The dengue fever vaccine pipeline is advancing and as candidates approach clinical trials, we decided to take a closer look at the vaccines that could ease the burden of this disease.
The world’s first dengue vaccine, Dengvaxia, was licensed by Sanofi Pasteur in 2015. It is available in more than a dozen countries and can prevent all four serotypes of dengue fever. (See the World Health Organisation’s Q&A on the dengue vaccine.)
While Dengvaxia was the first vaccine against dengue fever, there are several others at various stages of development. We last looked at the dengue vaccine pipeline back in April of 2017.
Since that time, progress has continued to develop at a steady pace. Amongst other things, Takeda and the WRAIR, GSK & Fiocruz collaboration have recently published data; Takeda has also initiated a second phase III trial, and Panacea Biotec is expecting to start a clinical trial sometime later this year.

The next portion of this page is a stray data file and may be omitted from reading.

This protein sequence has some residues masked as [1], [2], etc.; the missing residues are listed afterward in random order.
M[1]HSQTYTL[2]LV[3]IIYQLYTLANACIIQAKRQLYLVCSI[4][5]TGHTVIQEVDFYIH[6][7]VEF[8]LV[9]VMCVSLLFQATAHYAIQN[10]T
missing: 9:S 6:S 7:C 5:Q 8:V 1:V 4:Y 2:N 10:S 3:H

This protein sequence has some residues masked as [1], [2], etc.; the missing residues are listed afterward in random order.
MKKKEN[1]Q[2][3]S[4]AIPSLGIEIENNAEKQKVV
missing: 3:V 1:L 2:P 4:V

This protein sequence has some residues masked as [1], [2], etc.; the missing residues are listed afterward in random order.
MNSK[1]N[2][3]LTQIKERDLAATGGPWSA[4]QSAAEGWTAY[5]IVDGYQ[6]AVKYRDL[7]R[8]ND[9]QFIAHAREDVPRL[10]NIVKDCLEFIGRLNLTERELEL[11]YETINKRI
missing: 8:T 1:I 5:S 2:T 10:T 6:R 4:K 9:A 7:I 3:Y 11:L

Let’s examine the status of the dengue vaccine candidates currently in or approaching clinical trials – all of which, incidentally, target all four dengue serotypes:
Phase III trials
Takeda’s TDV dengue vaccine is a good place to start. Arguably the most advanced vaccine candidate currently in the pipeline, TDV is a live-attenuated and recombinant vaccine, meaning it is made up of a weakened live dengue virus and produced through recombinant DNA technology. It is intended to be given in two doses, 90 days apart.
Takeda began its phase III trials of TDV began back in September 2016. The first of these trials, a large 5-year study in Asia and Latin America, aims to test both how well the vaccine prevents dengue fever and the long-term side effects of the vaccine in children. It began a second phase III trial in December 2017. This 12-month study is testing TDV on 400 healthy adolescents in non-endemic areas in Mexico.